On Apr. 23, a balmy saturday before Easter, Sarasota citizens flocked to the Take Over at the Sarasota fairgrounds. The Take Over is a youth hip hop festival spear-headed by Shakira Refos and Ali Hackathorn — two Sarasota natives who decided to create an event catering to the youth of the area rather than its snowbirds and retirees.
Tickets for the Take Over cost $18 in advance, $22 at the door and were free to children under 12. The hip hop artists that performed included Trick Daddy, Chris Webby, Whole Weat Bread, Bootleg and Paint the Town Red. The proceeds from the festival benefitted the Suncoast Charities for Children.
The festival featured a plethora of activities including an Easter Egg Scavenger hunt, a Capoeira and Breakdance show, a skate park school, a mobile arcade, a petting zoo, a children’s movie house, a theatre playhouse, G.WIZ educational interactive exhibits and ZigZag Magazine’s Affordable Art Market — a market operated by Ringling Art students that sold hand crafted goods starting at $5. Items up for sale included button-nose felt animals, screen prints, t-shirts, wire sculptures and caricatures. A dozen or so enterprising Ringling Students sat in cluttered booths underneath the ZigZag tent marked: “Enter with parental discretion.”
Some Ringling Students reflected on the experience. “We haven’t really sold anything,” said Deanna Weber. “I’ve been talking to our friends who are around and the most anyone has sold was a sticker. It’s really disappointing.”
“Its so expensive to get in and nobody wants to spend money after spending $20 to get in,” said Matthew Decker. “We had to pay $50 for a table and for all the materials.”
At two in the afternoon, a thin crowd of people were dispersed across the Fairgrounds. The booths and events at the Take Over seemed to be placed haphazardly about the grounds. Michael’s on East had a booth selling chicken and waffles and there was a shaved ice truck, a homemade popsicle cart, a booth selling pita sandwiches and tents vending Red Bull, Bacardi and beer. Impermanent walls designed to be “graffiti -eed” upon were scattered about the grounds and the distinct rattle of spray-paint cans could be heard in the air.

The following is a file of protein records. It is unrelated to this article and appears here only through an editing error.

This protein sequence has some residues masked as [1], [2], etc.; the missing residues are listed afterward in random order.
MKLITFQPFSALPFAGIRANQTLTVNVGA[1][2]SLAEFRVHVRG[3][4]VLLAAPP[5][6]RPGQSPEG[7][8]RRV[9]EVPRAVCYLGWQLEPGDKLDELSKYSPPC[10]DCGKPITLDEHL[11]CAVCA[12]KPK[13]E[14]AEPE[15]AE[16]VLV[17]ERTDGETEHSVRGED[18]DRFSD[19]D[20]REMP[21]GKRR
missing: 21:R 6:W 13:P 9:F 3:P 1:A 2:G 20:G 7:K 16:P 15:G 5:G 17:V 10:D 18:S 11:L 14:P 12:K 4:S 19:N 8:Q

A booth run by the Community Haven for Adults and Children with disabilities was positioned near one of the Graffiti stations. The Community Haven operates its own nursery where it trains adults and children with disabilities to take care of the flowers and sells the them to help offset its costs. The flowers and plants that were being sold in the booth started at $3. Development Assistant of the Community Haven Anny Barker Schefler said, “I wish there were more people here of course. But, this is the first year they’ve done it. I know they’ve done similar festivals elsewhere, especially in Norway. I don’t think it’s a bad turnout. I think a lot of people are going to come later on for some of the music and what not in the evening. It’s not horrible, everyone’s been very nice.”